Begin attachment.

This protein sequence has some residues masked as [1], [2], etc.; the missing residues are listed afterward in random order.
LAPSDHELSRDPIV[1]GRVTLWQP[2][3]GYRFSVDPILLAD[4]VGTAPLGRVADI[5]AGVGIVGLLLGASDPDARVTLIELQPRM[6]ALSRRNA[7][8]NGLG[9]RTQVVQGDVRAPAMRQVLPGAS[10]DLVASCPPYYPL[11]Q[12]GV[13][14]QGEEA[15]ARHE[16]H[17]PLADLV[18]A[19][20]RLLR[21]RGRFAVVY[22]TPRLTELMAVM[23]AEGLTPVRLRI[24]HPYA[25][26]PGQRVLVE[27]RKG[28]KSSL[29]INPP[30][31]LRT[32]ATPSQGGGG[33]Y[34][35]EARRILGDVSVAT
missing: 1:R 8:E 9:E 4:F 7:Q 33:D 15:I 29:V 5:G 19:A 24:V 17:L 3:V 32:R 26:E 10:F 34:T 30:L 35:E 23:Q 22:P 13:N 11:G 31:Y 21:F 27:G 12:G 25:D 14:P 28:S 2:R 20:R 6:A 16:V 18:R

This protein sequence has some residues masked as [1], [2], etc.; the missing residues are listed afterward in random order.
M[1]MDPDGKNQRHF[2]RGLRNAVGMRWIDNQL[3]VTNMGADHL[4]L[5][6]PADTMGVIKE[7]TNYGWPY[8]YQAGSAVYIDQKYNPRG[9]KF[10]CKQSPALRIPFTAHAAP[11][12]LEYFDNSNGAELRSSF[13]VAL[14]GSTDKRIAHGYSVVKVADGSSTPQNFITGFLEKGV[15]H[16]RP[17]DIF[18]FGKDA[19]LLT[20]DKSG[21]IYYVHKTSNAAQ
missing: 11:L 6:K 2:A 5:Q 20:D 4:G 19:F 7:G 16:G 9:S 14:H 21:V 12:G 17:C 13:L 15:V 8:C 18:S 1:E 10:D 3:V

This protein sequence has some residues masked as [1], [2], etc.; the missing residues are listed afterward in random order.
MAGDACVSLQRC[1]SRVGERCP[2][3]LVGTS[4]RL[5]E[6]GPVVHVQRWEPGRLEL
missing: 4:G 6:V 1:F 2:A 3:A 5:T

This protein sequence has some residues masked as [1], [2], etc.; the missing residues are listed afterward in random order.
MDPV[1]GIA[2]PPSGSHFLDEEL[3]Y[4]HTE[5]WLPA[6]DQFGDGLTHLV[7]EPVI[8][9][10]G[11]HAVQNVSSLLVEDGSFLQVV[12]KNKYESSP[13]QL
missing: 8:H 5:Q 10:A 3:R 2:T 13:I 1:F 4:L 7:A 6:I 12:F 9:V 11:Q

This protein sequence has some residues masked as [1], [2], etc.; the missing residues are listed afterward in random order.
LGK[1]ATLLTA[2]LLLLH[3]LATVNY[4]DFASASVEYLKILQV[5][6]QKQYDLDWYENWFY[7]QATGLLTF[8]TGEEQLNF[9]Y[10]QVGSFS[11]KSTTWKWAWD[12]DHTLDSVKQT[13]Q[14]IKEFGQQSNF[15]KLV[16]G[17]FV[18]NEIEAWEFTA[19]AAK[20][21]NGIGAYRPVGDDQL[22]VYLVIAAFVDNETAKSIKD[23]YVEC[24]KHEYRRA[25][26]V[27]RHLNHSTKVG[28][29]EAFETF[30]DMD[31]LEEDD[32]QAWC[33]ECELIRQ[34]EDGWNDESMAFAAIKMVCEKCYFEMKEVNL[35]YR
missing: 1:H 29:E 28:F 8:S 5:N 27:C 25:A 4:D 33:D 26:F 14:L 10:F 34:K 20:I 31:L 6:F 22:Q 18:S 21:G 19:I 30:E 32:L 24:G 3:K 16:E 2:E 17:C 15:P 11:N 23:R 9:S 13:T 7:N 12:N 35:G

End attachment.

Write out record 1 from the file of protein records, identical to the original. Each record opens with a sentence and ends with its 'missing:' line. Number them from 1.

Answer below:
This protein sequence has some residues masked as [1], [2], etc.; the missing residues are listed afterward in random order.
LAPSDHELSRDPIV[1]GRVTLWQP[2][3]GYRFSVDPILLAD[4]VGTAPLGRVADI[5]AGVGIVGLLLGASDPDARVTLIELQPRM[6]ALSRRNA[7][8]NGLG[9]RTQVVQGDVRAPAMRQVLPGAS[10]DLVASCPPYYPL[11]Q[12]GV[13][14]QGEEA[15]ARHE[16]H[17]PLADLV[18]A[19][20]RLLR[21]RGRFAVVY[22]TPRLTELMAVM[23]AEGLTPVRLRI[24]HPYA[25][26]PGQRVLVE[27]RKG[28]KSSL[29]INPP[30][31]LRT[32]ATPSQGGGG[33]Y[34][35]EARRILGDVSVAT
missing: 1:R 8:E 9:E 4:F 7:Q 33:D 15:I 29:V 5:G 19:A 24:V 17:L 3:V 32:R 26:E 10:F 34:T 30:L 35:E 23:Q 22:P 13:N 11:G 31:Y 21:F 27:G 12:G 25:D 14:P 28:S 2:R 20:R 6:A 16:V 18:R